Her music is a rich blending of acoustic, folk-based music with electronica, along with elements of jazz and Gregorian chant thrown in for good measure. I find Undr joyously refreshing. The two most straight-forward, melodic songs are “Som Bare Du Bar” and “Du Som Våker”. Most of the other pieces rest more comfortably in the experimental vein. The most stunning song on this album is “Det Røde”. The arrangement is very stark, highlighting Synnøve’s emotion-laden voice. The album closes on a fantastic note with “Du”. My favorite pieces are “Det Røde”, “Serk”, and “Du Som Våker”, with “Du” not far behind.

This album is an incredible tapestry of sound that definitely warrants repeated listenings.

To learn more about Synnøve and hear her music, visit her MySpace page.

May 26, 2009 Posted by | Album Reviews, Avant-Garde, Jazz | , , , , | Leave a comment

Alison Brown – “Stolen Moments”

Alison Brown

I recently picked up a couple of older recordings and have been enjoying them throughout the weekend. One of those is “Stolen Moments” by Alison Brown, which was released in 2005. The thing that fascinated me the most about this album is the variety of music styles, not just from track to track, but also within each track. The style seems to be dictated by whomever is playing the lead at any given moment. Fiddler Stuart Duncan provides a strong trad & bluegrass sound, whereas pianist John R. Burr provides a very distinct jazz sound. When in the lead, Alison Brown’s banjo weaves back and forth between bluegrass and jazz.

This album features 4 vocal tracks, each done by different vocalists. Three of those tracks, featuring the Indigo Girls on “Homeward Bound“, Beth Nielsen Chapman on “Angel” (the old Jimi Hendrix song), and Mary Chapin Carpenter on “Prayer Wheel“, are pleasant but just okay. Had Emmylou Harris done the vocals on “Angel“, I think it would have been a very different story. The stellar track here is “One Morning in May” featuring the vocals and fiddling of Andrea Zonn. Incidently, it’s the only track that doesn’t feature the banjo.

Of the instrumental tracks, there are 3 really stand-out tracks: the heavily bluegrass flavored “The Magnificent Seven“, which Brown co-wrote with guitarist John Doyle; “Carrowkeel“, which features the beautifully haunting whistle of Seamus Egan; and the fabulously-named “(I’m Naked and I’m) Going to Glasgow“, which begins with the jig “The Grey Goose” before spinning into 3 reels. This last tune gives the musicians the most room to stretch their legs and really showcase their talents.

Though I generally prefer more traditional bluegrass over the somewhat ridiculously named “jazzgrass”, on the whole, I enjoyed “Stolen Moments.”

To hear more of Alison’s music, check out her MySpace page.

May 21, 2009 Posted by | Album Reviews, Bluegrass, Folk, Jazz, Traditional | , , , , | Leave a comment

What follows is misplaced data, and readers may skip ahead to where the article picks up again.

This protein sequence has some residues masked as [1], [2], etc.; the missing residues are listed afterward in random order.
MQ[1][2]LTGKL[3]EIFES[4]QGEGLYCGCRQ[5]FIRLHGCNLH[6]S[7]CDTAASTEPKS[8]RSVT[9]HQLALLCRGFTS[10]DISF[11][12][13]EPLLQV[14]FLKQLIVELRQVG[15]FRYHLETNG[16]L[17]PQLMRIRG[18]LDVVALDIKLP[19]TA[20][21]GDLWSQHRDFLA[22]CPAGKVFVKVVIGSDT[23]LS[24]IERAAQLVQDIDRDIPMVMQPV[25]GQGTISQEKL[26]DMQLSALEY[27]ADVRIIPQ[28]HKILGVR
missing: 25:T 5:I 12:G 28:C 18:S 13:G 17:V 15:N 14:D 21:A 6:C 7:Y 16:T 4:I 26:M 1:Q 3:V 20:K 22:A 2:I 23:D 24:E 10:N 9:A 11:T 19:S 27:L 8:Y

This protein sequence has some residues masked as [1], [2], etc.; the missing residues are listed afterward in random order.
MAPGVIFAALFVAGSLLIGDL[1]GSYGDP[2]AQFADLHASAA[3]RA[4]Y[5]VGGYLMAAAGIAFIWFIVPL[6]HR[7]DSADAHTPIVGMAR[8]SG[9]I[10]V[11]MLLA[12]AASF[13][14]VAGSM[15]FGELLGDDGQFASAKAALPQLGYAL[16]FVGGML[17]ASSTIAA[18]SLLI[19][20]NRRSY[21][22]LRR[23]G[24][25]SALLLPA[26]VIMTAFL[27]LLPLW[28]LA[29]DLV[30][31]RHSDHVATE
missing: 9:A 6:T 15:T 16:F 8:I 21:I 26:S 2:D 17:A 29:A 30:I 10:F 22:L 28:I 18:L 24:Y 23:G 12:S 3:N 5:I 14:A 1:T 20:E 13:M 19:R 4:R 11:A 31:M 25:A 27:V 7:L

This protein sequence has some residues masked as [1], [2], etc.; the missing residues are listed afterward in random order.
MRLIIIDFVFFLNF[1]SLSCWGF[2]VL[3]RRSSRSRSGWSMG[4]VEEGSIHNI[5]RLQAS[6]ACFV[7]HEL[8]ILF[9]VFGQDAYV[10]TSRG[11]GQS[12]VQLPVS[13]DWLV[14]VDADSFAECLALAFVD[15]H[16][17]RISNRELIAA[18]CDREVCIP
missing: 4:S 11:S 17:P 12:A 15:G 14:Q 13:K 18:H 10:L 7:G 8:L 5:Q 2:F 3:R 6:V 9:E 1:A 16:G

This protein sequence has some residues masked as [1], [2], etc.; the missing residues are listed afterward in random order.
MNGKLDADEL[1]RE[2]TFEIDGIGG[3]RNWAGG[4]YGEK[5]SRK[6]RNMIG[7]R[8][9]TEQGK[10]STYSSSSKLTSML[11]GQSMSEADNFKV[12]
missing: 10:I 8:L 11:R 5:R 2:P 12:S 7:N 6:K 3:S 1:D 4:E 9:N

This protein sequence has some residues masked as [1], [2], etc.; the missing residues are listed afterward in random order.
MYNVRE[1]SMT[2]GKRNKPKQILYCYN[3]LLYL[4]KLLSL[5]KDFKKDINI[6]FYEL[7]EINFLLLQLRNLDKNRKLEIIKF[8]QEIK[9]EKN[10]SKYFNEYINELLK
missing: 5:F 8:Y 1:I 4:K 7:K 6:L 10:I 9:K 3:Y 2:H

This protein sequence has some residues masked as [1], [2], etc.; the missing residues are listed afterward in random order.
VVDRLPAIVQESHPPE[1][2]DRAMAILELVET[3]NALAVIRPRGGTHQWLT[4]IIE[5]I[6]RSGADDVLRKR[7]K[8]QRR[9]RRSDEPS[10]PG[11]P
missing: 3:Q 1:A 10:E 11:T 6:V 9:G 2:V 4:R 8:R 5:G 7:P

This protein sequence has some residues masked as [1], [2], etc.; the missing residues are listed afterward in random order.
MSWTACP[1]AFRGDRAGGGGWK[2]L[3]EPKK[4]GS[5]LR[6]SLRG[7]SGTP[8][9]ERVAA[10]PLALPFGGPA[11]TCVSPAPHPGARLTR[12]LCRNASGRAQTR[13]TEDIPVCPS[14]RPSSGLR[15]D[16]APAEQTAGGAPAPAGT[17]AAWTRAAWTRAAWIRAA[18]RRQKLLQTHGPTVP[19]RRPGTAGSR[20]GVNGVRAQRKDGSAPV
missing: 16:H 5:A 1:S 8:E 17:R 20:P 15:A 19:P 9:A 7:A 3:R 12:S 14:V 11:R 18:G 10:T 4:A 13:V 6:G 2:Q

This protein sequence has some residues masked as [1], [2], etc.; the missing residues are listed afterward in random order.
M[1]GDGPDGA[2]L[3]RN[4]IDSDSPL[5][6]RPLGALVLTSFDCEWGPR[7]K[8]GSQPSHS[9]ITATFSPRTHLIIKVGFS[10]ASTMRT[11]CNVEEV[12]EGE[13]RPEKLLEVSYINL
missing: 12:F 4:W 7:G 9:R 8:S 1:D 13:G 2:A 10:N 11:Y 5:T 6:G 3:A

Kim Edgar – “Wee Dote”

Kim Edgar Wee Dote

Wee Dote is the second EP released by Kim Edgar, issued a couple of years before her full-length butterflies and broken glass album. It offers a fascinating glimpse into the musical journey she has taken over the years.

The lyrics on Wee Dote are dead brilliant. Whether autobiographical or not, there is a feeling of intimate honesty that draws the listener into each song. They tell stories of love and uncertainty and disappointment and longing. “Thaw,” the song that won her a spot in the Burnsong Songhouse project, is a beautiful love song, but the shining stars are the  emotionally grittier songs “Shelf,” “Wee Dote,” and “Tucked In My Pocket”.

Musically, it’s quite different from her third recording.  Whereas on butterflies the music is an integral part of each story, that is not the case on Wee Dote. Here, the music almost seems to be its own entity; sometimes it supports the vocals, but other times it clashes, threatening to overwhelm them. Kim also sings in an American accent, which, combined with the jazz stylings, give the tracks a glossiness that is not entirely comfortable. However, her voice still retains its crystalline beauty and the genius of the lyrics easily negates such distractions.

Overall, I’m quite impressed with Wee Dote. If you’re a fan of smart, gritty lyrics, definitely give this a listen.

Visit Kim on MySpace or her official website.

To read a review of Kim Edgar’s “butterflies and broken glass”, click here.

April 10, 2009 Posted by | Album Reviews, Folk, Singer-Songwriter | , , , , | Leave a comment

Elisabeth Vatn – “Piper On The Roof”

Elisabeth VatnPiper On The Roof is the recent release by Norway’s Elisabeth Vatn, a bagpiper who specializes in the Swedish bagpipes. Even though I had listened to some of the tracks on her website prior to getting the album, Piper still caught me quite by surprise.

While some of the pieces may be based on traditional or classical works, they’ve been turned inside out and given a totally contemporary treatment. It’s jazz, new age, blues, and electronica all rolled into an avant-garde package. This is an album that needs to be listened to more than once to hear all of the layers. There are a few pieces, such as Fanfare, Bagging, and Pipes of Peace, where Vatn’s piping is the focal point. However, there are just as many other numbers (Springlek After Troskari Erik, Noor/Bjørka, and the 7-minute space odyssey Reed Poetics) where the pipes weave in and out and become part of the sonic fabric. Piper features three fully vocal tracks, the most startling of which is Danny Du (the well-known “Danny Boy” sung in Norwegian). Even though it’s given the same modern treatment as the other pieces, it still seems out of place.

My favorite pieces on this album are Bagging, with it’s Bolero-esque riffs, and the trance-inducing chanting of Noor/Bjørka, though I also enjoy the vocals on Visa Från Utanmyra-Dusse Oktii. Piper On The Roof is a rather seductive walk on the wild side and one I enjoy taking more and more often.

March 21, 2009 Posted by | Album Reviews, Avant-Garde | , , , , , | Leave a comment